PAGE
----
|A Mirage in Azerbaijan could be the real deal|
Last October, when it was first announced that the United Arab Emirates was turfing the Canadian Forces from the Camp Mirage air base in Dubai, I had predicted this would be a serious setback to our operations in Afghanistan.
Not so, claimed the Harper Conservatives who had triggered the diplomatic crisis by refusing to grant the UAE additional flights and landing rights for their national Emirates airline.
Sure, we had used the Camp Mirage facilities for over nine years rent-free, and the UAE even reportedly provided vital medical care for many of our wounded at no charge to Canadians, including flying several home, first-class, on Emirates airlines.
But in the opinion of Prime Minister Stephen Harper, the very notion that we should provide commercial air access in exchange for all this made the UAE “bad allies.”
To be fair, it must be noted that Defence Minister Peter MacKay understood how vital Mirage was to maintain our battle group in Kandahar. However, Harper chose to ignore MacKay and instead accepted the counsel of then-transport minister John Baird. Rather than resigning in protest and confronting Baird in an open forum, MacKay chose to express his displeasure by quietly wearing a “Fly Emirates” baseball cap to the next Conservative Party caucus meeting.
In an attempt to convince the public that this whole affair was no big deal, the Harper faithful spread the word that Canada had plenty of short-term alternate options available to relocate Mirage. One was the German air base in Termez, Uzbekistan, the other the U.S. transit center in Manas, Kyrgyzstan.
A closer examination of the circumstances surrounding these two airfields makes it clear that neither is a likely long-term solution.
For one thing, the Germans are only barely clinging to their landing privileges and facilities in Uzbekistan.
In 2005, a furious President Karimov kicked the Americans out of their leased base in Khanabad and subsequently denied the US Air Force—and most NATO countries— the use of Uzbek airspace.
The German military presence in Termez remains a closely guarded media secret within Uzbekistan as President Karimov continues to publicly vow the expulsion of all “foreign rabble-rousers.” Only the payment of tens of millions of Euros and a low profile have enabled the Germans to keep operating out of Termez.
Coincidentally, some media pundits in Germany have commented on the irony of paying large sums of money to prop up the despotic rule in Uzbekistan in order to combat despotic insurgents in neighbouring Afghanistan.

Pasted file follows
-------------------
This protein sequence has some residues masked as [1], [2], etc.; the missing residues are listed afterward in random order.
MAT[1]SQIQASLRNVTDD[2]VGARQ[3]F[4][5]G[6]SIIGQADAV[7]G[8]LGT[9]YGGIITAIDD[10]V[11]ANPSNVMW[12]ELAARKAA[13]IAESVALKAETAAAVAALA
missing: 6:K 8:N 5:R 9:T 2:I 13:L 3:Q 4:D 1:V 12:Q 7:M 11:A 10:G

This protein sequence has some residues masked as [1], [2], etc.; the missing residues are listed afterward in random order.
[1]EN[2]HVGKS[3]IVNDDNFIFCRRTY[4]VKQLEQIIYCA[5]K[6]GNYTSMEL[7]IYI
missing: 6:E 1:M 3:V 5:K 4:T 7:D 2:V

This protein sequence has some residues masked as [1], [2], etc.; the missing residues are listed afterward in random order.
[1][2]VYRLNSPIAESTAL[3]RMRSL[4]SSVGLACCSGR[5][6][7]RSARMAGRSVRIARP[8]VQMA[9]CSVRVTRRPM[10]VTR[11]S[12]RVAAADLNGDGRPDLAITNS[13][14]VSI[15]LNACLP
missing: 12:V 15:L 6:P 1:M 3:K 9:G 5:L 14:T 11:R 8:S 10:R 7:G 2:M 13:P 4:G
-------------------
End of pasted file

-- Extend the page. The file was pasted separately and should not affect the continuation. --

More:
As for the US transit centre in Manas, Kyrgyzstan, this former Soviet air base was, ironically, the major staging facility for operations in Afghanistan during the latter’s occupation of Afghanistan from 1979 to 1989.
Dubbed the “Gateway to Hell” by Soviet soldiers, the moniker has been retained by the tens of thousands of American personnel who have transited through en route to combat posts in Afghanistan.
Since February 2009, the Kyrgyzstan government has threatened the Americans with expulsion from Manas. The political pressure from Kyrgyzstan has had the short-term impact of more than tripling the rental price to a whopping US$63 million annually.
In addition, the base was recently renamed a transit center as a cosmetic face-saving gesture to enable the Kyrgyz government to fulfil its public pledge of ridding the country of American bases. Again, this does not exactly seem like the sort of warm and welcoming campground in which Canada should be looking to pitch a tent.
That said, I hereby nominate Baku, the capital of Azerbaijan, as the most suitable regional location for us to establish our next logistical staging area.
Although not a member of NATO, Azerbaijan has troops in Afghanistan and has been a member of NATO’s Partnership for Peace program since 1994. While not entirely without corruption, this oil-rich former Soviet republic is politically stable and eager to increase trade and development with the West.
Other NATO air forces are staging cargo flights through Azerbaijan, as evidenced by the Luftwaffe crews I saw eating breakfast in my hotel during a recent visit to Baku.
Of course, it might mean Canada has to open up a small, reciprocal diplomatic mission in Azerbaijan (the Azerbaijanis established an embassy in Ottawa in September 2004, but Canada still conducts its diplomatic relations with Azerbaijan from Ankara, Turkey, some 1,400 kilometres from Baku).
There is also the possibility that, as a “good ally,” we might offer to pay the Azerbaijanis some rent for their facilities. Even so, it would be a small price to pay compared to the current ludicrously expensive stop-gap measure of renting civilian airport use in Cyprus and having our soldiers stay in hotels.